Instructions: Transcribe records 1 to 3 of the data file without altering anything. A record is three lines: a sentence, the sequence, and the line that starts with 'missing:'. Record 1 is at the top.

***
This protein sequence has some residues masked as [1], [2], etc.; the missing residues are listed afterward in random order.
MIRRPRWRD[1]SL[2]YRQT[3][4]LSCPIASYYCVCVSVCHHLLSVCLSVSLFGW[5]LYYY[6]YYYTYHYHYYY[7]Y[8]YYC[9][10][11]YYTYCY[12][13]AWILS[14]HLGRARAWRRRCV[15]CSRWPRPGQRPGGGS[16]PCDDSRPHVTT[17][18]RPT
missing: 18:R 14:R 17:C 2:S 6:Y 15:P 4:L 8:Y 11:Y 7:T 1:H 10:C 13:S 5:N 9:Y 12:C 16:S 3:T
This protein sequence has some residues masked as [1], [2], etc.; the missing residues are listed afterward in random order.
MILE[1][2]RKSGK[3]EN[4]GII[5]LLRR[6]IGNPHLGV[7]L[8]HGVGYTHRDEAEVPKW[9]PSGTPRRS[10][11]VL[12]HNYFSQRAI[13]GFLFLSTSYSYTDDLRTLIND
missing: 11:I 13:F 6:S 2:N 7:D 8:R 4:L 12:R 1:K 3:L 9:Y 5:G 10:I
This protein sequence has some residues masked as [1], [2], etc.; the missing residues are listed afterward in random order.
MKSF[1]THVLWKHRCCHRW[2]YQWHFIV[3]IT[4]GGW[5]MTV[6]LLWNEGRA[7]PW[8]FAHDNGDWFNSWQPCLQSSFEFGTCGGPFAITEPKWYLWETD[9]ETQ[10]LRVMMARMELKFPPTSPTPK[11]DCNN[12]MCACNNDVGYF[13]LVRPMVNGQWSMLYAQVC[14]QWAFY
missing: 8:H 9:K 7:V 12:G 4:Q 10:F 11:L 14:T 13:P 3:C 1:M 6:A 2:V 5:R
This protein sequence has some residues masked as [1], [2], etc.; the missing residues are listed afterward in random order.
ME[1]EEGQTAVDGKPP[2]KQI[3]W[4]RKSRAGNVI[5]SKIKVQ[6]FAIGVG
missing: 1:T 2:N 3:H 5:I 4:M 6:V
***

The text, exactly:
This protein sequence has some residues masked as [1], [2], etc.; the missing residues are listed afterward in random order.
MIRRPRWRD[1]SL[2]YRQT[3][4]LSCPIASYYCVCVSVCHHLLSVCLSVSLFGW[5]LYYY[6]YYYTYHYHYYY[7]Y[8]YYC[9][10][11]YYTYCY[12][13]AWILS[14]HLGRARAWRRRCV[15]CSRWPRPGQRPGGGS[16]PCDDSRPHVTT[17][18]RPT
missing: 18:R 14:R 17:C 2:S 6:Y 15:P 4:L 8:Y 11:Y 7:T 1:H 10:C 13:S 5:N 9:Y 12:C 16:S 3:T
This protein sequence has some residues masked as [1], [2], etc.; the missing residues are listed afterward in random order.
MILE[1][2]RKSGK[3]EN[4]GII[5]LLRR[6]IGNPHLGV[7]L[8]HGVGYTHRDEAEVPKW[9]PSGTPRRS[10][11]VL[12]HNYFSQRAI[13]GFLFLSTSYSYTDDLRTLIND
missing: 11:I 13:F 6:S 2:N 7:D 8:R 4:L 12:R 1:K 3:L 9:Y 5:G 10:I
This protein sequence has some residues masked as [1], [2], etc.; the missing residues are listed afterward in random order.
MKSF[1]THVLWKHRCCHRW[2]YQWHFIV[3]IT[4]GGW[5]MTV[6]LLWNEGRA[7]PW[8]FAHDNGDWFNSWQPCLQSSFEFGTCGGPFAITEPKWYLWETD[9]ETQ[10]LRVMMARMELKFPPTSPTPK[11]DCNN[12]MCACNNDVGYF[13]LVRPMVNGQWSMLYAQVC[14]QWAFY
missing: 8:H 9:K 7:V 12:G 4:Q 10:F 11:L 14:T 13:P 3:C 1:M 6:A 2:V 5:R